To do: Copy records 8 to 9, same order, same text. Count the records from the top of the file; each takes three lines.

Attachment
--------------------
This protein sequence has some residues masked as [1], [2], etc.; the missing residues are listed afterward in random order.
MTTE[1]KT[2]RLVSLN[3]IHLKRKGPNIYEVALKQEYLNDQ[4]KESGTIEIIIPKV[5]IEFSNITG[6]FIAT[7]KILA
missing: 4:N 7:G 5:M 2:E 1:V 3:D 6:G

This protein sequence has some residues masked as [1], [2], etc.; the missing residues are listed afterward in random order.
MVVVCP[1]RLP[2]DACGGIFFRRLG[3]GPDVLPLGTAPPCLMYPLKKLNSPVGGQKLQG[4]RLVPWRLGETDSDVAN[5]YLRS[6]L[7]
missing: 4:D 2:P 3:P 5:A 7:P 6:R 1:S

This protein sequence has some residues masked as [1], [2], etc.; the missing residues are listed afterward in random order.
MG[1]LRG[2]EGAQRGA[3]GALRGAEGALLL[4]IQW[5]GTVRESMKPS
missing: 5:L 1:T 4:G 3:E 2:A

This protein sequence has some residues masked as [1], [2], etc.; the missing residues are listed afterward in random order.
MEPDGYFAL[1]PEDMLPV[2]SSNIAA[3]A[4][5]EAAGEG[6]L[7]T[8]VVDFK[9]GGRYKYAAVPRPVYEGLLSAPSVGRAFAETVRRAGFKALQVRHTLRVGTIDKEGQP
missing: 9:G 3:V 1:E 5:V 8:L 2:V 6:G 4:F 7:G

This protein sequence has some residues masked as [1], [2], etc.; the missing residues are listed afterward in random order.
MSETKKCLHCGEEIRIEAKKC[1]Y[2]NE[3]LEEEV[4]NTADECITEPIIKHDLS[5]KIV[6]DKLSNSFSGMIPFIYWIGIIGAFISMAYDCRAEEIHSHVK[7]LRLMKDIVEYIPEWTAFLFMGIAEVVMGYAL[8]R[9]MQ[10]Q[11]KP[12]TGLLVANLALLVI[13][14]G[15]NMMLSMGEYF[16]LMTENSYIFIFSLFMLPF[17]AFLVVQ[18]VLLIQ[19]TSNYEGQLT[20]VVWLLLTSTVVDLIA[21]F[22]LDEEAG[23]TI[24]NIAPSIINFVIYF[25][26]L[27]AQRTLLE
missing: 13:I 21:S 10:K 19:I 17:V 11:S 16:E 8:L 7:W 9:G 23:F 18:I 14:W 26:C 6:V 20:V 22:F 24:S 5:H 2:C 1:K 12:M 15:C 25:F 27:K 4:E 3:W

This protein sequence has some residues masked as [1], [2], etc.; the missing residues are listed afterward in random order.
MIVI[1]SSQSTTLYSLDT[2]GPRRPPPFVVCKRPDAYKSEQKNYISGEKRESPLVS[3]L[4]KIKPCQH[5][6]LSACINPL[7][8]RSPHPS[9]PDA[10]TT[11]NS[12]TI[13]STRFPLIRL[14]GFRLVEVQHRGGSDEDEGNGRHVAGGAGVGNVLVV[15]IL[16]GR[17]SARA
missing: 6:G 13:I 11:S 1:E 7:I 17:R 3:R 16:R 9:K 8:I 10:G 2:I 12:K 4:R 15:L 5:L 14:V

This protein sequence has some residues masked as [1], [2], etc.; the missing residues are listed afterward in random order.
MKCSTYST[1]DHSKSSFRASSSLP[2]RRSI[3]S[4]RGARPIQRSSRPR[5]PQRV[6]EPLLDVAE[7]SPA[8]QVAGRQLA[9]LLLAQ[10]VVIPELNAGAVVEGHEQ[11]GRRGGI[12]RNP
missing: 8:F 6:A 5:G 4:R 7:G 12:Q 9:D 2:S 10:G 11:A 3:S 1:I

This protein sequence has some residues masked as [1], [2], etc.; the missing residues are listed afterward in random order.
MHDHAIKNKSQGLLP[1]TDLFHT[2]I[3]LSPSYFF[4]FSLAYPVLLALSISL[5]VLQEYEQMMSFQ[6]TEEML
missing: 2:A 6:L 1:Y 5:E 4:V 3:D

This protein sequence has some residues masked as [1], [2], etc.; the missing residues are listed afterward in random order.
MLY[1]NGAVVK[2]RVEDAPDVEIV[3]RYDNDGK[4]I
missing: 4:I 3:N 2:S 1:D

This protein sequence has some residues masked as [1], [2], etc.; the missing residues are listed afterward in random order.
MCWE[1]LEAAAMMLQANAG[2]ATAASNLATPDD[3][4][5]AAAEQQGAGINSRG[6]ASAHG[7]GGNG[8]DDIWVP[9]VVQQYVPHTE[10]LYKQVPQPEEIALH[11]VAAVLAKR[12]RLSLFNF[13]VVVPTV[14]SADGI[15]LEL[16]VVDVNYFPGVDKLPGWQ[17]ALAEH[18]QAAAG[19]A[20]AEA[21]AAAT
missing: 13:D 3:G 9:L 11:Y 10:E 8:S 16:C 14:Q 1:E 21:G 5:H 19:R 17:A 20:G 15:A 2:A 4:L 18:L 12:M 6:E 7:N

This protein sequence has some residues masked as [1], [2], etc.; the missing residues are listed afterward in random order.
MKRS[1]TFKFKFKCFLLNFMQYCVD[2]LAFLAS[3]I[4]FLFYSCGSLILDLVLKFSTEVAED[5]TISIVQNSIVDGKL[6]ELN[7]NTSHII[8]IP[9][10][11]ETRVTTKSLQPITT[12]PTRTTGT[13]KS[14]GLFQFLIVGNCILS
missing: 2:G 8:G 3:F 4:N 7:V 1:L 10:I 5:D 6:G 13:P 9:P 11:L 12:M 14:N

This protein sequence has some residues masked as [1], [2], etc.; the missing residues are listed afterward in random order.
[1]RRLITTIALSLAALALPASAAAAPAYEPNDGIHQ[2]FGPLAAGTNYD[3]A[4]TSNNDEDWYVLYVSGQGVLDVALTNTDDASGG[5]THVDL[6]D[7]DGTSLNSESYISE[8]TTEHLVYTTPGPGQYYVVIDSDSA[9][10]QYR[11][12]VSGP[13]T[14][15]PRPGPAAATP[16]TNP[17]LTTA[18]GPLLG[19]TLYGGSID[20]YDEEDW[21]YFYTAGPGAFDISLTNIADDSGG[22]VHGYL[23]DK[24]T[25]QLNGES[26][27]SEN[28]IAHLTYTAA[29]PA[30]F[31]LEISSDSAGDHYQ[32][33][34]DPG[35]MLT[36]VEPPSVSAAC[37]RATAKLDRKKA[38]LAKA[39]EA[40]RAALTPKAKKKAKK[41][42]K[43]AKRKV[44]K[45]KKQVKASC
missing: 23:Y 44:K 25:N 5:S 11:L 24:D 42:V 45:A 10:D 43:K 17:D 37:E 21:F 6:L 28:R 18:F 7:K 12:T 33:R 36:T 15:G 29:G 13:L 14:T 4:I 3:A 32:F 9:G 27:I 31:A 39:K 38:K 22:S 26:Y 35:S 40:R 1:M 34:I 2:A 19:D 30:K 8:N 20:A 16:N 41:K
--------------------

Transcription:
This protein sequence has some residues masked as [1], [2], etc.; the missing residues are listed afterward in random order.
MHDHAIKNKSQGLLP[1]TDLFHT[2]I[3]LSPSYFF[4]FSLAYPVLLALSISL[5]VLQEYEQMMSFQ[6]TEEML
missing: 2:A 6:L 1:Y 5:E 4:V 3:D

This protein sequence has some residues masked as [1], [2], etc.; the missing residues are listed afterward in random order.
MLY[1]NGAVVK[2]RVEDAPDVEIV[3]RYDNDGK[4]I
missing: 4:I 3:N 2:S 1:D